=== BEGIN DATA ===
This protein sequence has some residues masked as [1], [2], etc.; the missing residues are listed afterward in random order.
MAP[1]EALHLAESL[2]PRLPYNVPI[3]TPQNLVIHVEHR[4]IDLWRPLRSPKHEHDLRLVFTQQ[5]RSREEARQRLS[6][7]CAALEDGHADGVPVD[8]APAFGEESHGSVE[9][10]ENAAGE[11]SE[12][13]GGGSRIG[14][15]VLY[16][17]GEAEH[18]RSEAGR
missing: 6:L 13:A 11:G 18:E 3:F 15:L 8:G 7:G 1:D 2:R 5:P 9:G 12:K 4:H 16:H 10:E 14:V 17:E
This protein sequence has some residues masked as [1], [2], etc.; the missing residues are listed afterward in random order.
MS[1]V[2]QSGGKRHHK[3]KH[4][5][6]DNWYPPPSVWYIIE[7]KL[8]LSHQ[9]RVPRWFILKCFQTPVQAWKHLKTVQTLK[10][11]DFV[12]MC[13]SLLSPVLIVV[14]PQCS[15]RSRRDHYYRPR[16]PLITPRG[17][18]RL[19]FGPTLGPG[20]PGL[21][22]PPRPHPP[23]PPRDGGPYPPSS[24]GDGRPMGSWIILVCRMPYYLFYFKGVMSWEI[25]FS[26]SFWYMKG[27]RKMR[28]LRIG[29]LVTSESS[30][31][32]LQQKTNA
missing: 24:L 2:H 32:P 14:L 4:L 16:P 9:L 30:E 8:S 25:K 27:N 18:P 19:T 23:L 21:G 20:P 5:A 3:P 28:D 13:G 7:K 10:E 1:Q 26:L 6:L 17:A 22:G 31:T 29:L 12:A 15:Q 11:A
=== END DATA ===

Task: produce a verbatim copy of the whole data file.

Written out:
This protein sequence has some residues masked as [1], [2], etc.; the missing residues are listed afterward in random order.
MAP[1]EALHLAESL[2]PRLPYNVPI[3]TPQNLVIHVEHR[4]IDLWRPLRSPKHEHDLRLVFTQQ[5]RSREEARQRLS[6][7]CAALEDGHADGVPVD[8]APAFGEESHGSVE[9][10]ENAAGE[11]SE[12][13]GGGSRIG[14][15]VLY[16][17]GEAEH[18]RSEAGR
missing: 6:L 13:A 11:G 18:E 3:F 15:L 8:G 7:G 1:D 2:R 5:P 9:G 12:K 4:H 16:H 10:E 14:V 17:E
This protein sequence has some residues masked as [1], [2], etc.; the missing residues are listed afterward in random order.
MS[1]V[2]QSGGKRHHK[3]KH[4][5][6]DNWYPPPSVWYIIE[7]KL[8]LSHQ[9]RVPRWFILKCFQTPVQAWKHLKTVQTLK[10][11]DFV[12]MC[13]SLLSPVLIVV[14]PQCS[15]RSRRDHYYRPR[16]PLITPRG[17][18]RL[19]FGPTLGPG[20]PGL[21][22]PPRPHPP[23]PPRDGGPYPPSS[24]GDGRPMGSWIILVCRMPYYLFYFKGVMSWEI[25]FS[26]SFWYMKG[27]RKMR[28]LRIG[29]LVTSESS[30][31][32]LQQKTNA
missing: 24:L 2:H 32:P 14:L 4:L 16:P 9:L 30:E 8:S 25:K 27:N 18:P 19:T 23:L 21:G 20:P 5:A 3:P 28:D 13:G 7:K 10:E 1:Q 26:L 6:L 17:A 22:G 31:T 29:L 12:A 15:Q 11:A